The strong correlations between brain injury or stroke and aphasia help doctors (neurologists) diagnose this condition effectively. The physician may ask the individual a series of questions and follow certain commands. The inability to complete these tasks and/or communicate properly is seen recognized as the first sign of aphasia.
Is Aphasia treatable?
The treatment of aphasia is generally conducted by a speech-language pathologist. Usually, a period of 6 months is required by the brain to recover from a stroke or injury. During this time, the symptoms of aphasia may reduce depending on the severity of the condition, age of the patient, type of aphasia, and the location of brain damage.
In certain cases, a spontaneous recovery from aphasia occurs when the reason for aphasia is a transient ischemic stroke. This causes a temporary block to blood flow, which resumes to normal conditions later. As normal blood flow is regained, the aphasia is immediately cured. Such recovery could be total or partial.
There are no effective treatment methods for aphasia. The management of the aphasia symptoms mainly comprises of speech therapy. This includes various tasks and exercises to improve communication skills. Group therapies have also proven to be helpful. Speech experts teach patients how to communicate without words. Usually, the complete treatment procedure involves multi-disciplinary team involving neurologists, speech therapist, physical therapist, diet expert etc.
Family members are trained to adjust accordingly with the patient. They are taught how to increasingly use actions and gestures while communicating. They should try to use simple words and sentences with the patient and encourage him/her to communicate freely. The patients should also seek the help of various support groups related to aphasia.
Brain injury and stroke are often life-altering events and aphasia leads to major changes in one’s social life. Hence, the therapy is aimed at helping the patient thrive within the limited abilities.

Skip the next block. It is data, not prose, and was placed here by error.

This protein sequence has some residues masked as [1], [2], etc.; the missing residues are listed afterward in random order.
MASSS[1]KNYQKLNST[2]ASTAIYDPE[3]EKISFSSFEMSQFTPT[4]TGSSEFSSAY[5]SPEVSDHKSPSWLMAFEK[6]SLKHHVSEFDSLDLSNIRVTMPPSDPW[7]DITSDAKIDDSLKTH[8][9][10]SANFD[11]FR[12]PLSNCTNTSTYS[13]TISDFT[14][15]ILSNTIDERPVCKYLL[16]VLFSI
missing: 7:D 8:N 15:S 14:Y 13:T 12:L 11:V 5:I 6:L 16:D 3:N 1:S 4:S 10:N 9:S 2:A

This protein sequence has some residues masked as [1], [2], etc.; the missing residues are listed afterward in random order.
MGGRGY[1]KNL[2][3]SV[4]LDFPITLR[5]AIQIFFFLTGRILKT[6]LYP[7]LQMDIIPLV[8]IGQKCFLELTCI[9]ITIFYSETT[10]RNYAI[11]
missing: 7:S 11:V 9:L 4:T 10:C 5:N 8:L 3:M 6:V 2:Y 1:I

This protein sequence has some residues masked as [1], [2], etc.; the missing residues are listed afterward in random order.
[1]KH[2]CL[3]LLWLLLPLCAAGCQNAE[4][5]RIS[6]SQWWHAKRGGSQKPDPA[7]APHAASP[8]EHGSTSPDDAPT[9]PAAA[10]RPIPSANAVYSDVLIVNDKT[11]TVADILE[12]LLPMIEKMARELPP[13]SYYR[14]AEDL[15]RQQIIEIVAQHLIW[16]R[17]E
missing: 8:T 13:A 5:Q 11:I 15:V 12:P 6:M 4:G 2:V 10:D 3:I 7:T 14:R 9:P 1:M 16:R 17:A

Since aphasia is caused by brain damage, limiting factors which could lead to brain degeneration should be avoided. It includes preventing substance abuse, controlling blood pressure, managing diabetes etc. Though these are not guaranteed preventive measures, they can still help control the onset of the disease. Staying mentally active through reading and writing will further reduce the likelihood of dementia and Alzheimer’s disease. Immediate detection and treatment of the stroke could ensure prevention of aphasia.
- Aphasia usually occurs suddenly, without any specific warning signs.
- Since there are no known cures for this condition, the communication disability may last for a very long time.
- Stroke is the 3rd leading cause of death in developed countries such the USA and UK. Roughly, 1 out of every 3 stroke cases results in aphasia.
- About 750,000 cases of strokes of reported in the USA every year.
- Aphasia is more common in stroke patients than cerebral palsy, Parkinson’s disease, and muscular dystrophy.
- It is not a disease per say, but a symptom which reflects a level of brain damage.
Subscribe to free FactDr newsletters.
If you're enjoying our website, we promise you'll absolutely love our new posts. Be the first one to get a copy!
Get factually correct, actionable tips delivered straight to your inbox once a week.
We hate spam too. We will never share your email address with anyone. If you change your mind later, you can unsubscribe with just one click
Dos and Don'ts
- Seek immediate help from a good speech therapist. Brain scans have revealed that with continuous efforts the brain can form new neural paths which can speed up the healing process.
- Add as many visual cues, aid, and gestures to make your speech more easily understandable to the person.
- Ensure that the patient’s surrounding is noise-free. Give adequate time for the patient to respond to communication.
- Assume that just because the patient has communication disabilities, he/she has impaired cognition too.
- Try to speak loudly to the patient. Instead, focus on clearly. Aphasia patients are not hard of hearing.
- Bring social activities to halt. Try involving the patient in normal day-to-day activities such as watching television or dining together.
Help Others Be Fit